9 quotes from The Fear of Insignificance: Searching for Meaning in the Twenty- first Century: ‘The heroes of all myths face doubts. They feel that they ha. Carlo Strenger . celebrities—and thus the persistent fear of insignificance arises . Homo globalis try to assuage their persistent fears of insignificance: the. In The Fear of Insignificance Carlo Strenger diagnoses the wide-spread fear of the global educated class of leading insignificant lives. Making.
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Return to Book Page. The Fear of Insignificance: The book is a unique blend of an interpretation of the historical present and a poignant description of contemporary individual experience, anxiety, and hopes, in which Strenger makes use of his decades of clinical experience in existential psychotherapy. Without falling into the trap of simplistic self-help advice, Strenger shows how a process he calls active self-acceptance, together with serious intellectual investment in our worldviews, can provide us with stable identity and meaning.
Paperbackpages. To see what your friends thought of this book, please sign up. To ask other readers questions about The Fear of Insignificanceplease sign up. Be the first to ask a question about The Fear of Insignificance. Lists with This Book. This book is not yet featured on Listopia. Jun 29, Owlseyes rated it really liked it Shelves: Carlo is a Swiss-Israeli psychologist, a philosopher and an existential psychoanalyst.
He writes for several newspapers and lectures clinical psychology at Telaviv university. He’s got a very own life landmark: His wife is a political psychologist. In his book he speaks with admiration about Karl Jaspers, the German philosopher for some the exponent of German Existentialism: He l Carlo is a Swiss-Israeli psychologist, a philosopher and an existential psychoanalyst.
He lived till 86 years old. Jaspers searched for lucidity, not fame. Also, the self celebrity as defined by ratings.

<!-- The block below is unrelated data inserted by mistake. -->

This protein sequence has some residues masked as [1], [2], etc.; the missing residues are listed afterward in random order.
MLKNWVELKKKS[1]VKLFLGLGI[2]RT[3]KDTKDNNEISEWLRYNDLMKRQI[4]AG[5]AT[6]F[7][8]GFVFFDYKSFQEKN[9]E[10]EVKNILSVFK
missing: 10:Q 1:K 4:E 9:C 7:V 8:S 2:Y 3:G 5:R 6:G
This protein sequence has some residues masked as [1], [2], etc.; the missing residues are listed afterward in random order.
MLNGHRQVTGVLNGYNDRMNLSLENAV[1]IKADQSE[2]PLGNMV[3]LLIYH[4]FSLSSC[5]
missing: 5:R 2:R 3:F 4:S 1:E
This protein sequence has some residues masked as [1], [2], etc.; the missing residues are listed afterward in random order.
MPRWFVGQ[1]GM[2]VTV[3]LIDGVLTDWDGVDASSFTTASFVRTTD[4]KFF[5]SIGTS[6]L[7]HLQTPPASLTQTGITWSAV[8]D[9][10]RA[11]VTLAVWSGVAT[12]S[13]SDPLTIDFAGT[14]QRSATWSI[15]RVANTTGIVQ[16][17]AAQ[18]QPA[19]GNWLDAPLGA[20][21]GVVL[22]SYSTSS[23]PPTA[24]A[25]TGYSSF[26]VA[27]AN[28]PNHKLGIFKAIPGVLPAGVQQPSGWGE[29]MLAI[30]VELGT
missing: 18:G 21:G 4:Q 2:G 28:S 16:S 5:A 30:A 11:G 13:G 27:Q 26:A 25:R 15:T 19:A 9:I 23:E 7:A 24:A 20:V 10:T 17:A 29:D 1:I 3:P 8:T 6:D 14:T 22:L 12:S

Overcoming the ‘fear of insignificance’
Wealth, fame and power are not essential. The Epicurist restricted life to its essential basic needs fulfilled included.
He cites abundantly the cases of midlife crisis experienced by Freud and Jung which implied prolonged isolation. I have found it interesting the part when Strenger analyzed from the identity point of view the biographies of Philip Roth, Ayaan Hirsi Ali and B. Obama and others and favored this solution: There are other ways. View all 13 comments. Dec 19, Jeremiah rated it liked it Shelves: A brilliant start section I-II posing questions pointing direct into the root of irrational anxiety of contemporary homo globalis.
However in section III, the author unfortunately deviated from his original point of discussion and delved in an long-dragged discussion of religious world views. The good life was one in which an strsnger came to full fruition. The criteria for such fruition were no longer universal nor determined by csrlo of virtues predefined by an external aut A brilliant start section I-II posing questions pointing direct into the root of irrational anxiety of contemporary homo globalis. The criteria for such fruition were no longer universal nor determined by catalogues of virtues predefined by an external authority like religion or social order, but the internal coherence of character.
Our existential equation is who we are. The fulfilled life is insignificaance one in which the existential equation is solved, but a life in which the existential equation is lived out fruitfully and creatively. The resolution of this equation can only mean death. Real change often requires something like metaphysical realization about what it means to be free. The crucial step is to accept that to become the author of our lives, we need to accept that we haven’t chosen the base material of who we are.
We can only choose to shape them with clear view of strength and weakness, as Nietzsche says.
This process, like stretching, involves pain and requires discipline. Pairing down life to the essentials Midlife can initiate a process in which one asks: What am I really good at? What gives my life the most meaning? On what do I have to focus to leave a creation that has some og value? Aug 31, Kacie rated it really liked it. Insignifiicance, Strenger does provide powerful insights to today’s flawed ideaologies and give suggestions on how to fix them.
In this respect I feel that it is well worth the read. May 27, John rated it really liked it. I really enjoyed this book by my good friend and colleague, Carlo Strenger, and insiggnificance myself physically nodding in agreement at his trenchant critique of our current global intellectual quandary.
He sets down, with greater clarity than I have seen elsewhere, exactly how I see the intellectual and cultural cul-de-sac of recent Western thought and praxis and appeals for a return to that fateful crossing on the pilgrimage of thought where leaders took the broad road of ‘just do it’, pop spiritualit I really enjoyed this book by my good friend and colleague, Carlo Strenger, and found myself physically nodding in agreement at his trenchant critique of our current global intellectual quandary.